For example, Chapel Hill and Carrboroestablished a rural buffer that “denes theurban services boundary and the limit of Cha-pel Hill and Carrboro growth.” This bufferdrives up the price of land by making devel-opable land scarce. Chapel Hill uses zoning and ordinances to require solar power, historicdistricts, tree protection, affordable housing,a carbon reduction program, and renewableenergy.Orange County has followed suit withfarmland preservation, historic preservation,a comprehensive land-use plan that includespreservation of natural and cultural resources,a lands legacy program, and protection of natural areas. While these policies are questionable froma property-rights perspective, they seem to bewhat many citizens of Orange County want. As such, they cannot escape the inevitableeconomic consequences of those choices.Businesses (such as the Tanger Outlet Malland the New Hope Commons) nd such poli-cies prohibitive and therefore locate in neigh-boring counties. When new businesses go toneighboring counties, the property tax burdenfalls disproportionately on residential propertyowners, making homeowners pay 85 percentof all property taxes in the county. Anti-business and anti-development poli-cies result in Orange County residents being more dependent on property taxes for funding the county than are neighboring counties. Asof 2010, property taxes account for 76 percentof Orange County’s general fund revenue, upfrom 74 percent a year ago.Meanwhile, neighboring Durham Coun-ty’s is at 58 percent, and Alamance County’sis 49 percent.In addition, Orange County residents paythe 15th highest property tax burden of the100 counties as a percentage of income.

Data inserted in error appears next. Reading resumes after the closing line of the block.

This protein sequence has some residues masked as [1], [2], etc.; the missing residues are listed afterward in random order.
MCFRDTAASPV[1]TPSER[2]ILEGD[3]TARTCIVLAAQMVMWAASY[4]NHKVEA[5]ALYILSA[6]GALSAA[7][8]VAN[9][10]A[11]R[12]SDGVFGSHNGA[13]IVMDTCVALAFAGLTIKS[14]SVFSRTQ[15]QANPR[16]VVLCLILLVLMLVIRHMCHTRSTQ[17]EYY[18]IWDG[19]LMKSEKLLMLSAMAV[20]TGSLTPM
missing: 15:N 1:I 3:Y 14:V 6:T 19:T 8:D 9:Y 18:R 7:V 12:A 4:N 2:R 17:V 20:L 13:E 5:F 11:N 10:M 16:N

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In order to attract teachers, administra-tors, and some parents, the commission-ers promise to spend 50 percent of the newsales-tax revenue or $1.25 million per year onschools. While the county would use the new taxrevenue to fund capital projects, it is impor-tant to note that Orange County taxpayerscontinue to provide ample resources to thepublic schools in the county.Orange County Schools has one of thehighest local per-student expenditure inNorth Carolina. Between 2004 and 2010,the district has had the fourth or fth high-est local public-education contribution in thestate, averaging nearly $1,400 per studenthigher than the state average. While the dis-trict’s rank falls once state and federal funding is added, Orange County Schools still spendsnearly $1,200 more per student than the stateaverage.
3
Since 2001, Orange County Schools andChapel Hill–Carrboro City Schools have bothspent millions to addresses various capitalneeds (see Table 1.).
4
Chapel Hill–Carrborospent more per-pupil dollars on capital expen-ditures than nearly every other school district
Table 1. Per-Pupil Expenditures, 2004–10
Year 
Local Per-Pupil ExpendituresTotal State, Local, and Federal Per-Pupil Expenditures
Orange Co.SchoolsStateAverageDifferenceOrangeCo. RankOrange Co.SchoolsStateAverageDifferenceOrangeCo. Rank
20103,182.08$1,930.62+$1,251.464 of 1159,348.05$8,451.43+$896.6243 of 11520093,534.82$2,123.31+$1,411.515 of 1159,861.69$8,662.88+$1,198.8134 of 11520083,679.18$2,075.15+$1,604.034 of 1159,796.90$8,521.66+$1,275.2428 of 11520073,602.28$1,934.05+$1,668.234 of 1159,556.35$8,017.42+$1,538.9320 of 11520063,264.05$1,873.14+$1,390.914 of 1158,795.64$7,596.15+$1,199.4925 of 11520053,089.85$1,811.66+$1,278.194 of 1158,347.21$7,327.60+$1,019.6130 of 11520042,841.35$1,716.94+$1,124.414 of 1158,125.28$7,006.13+$1,119.1521 of 115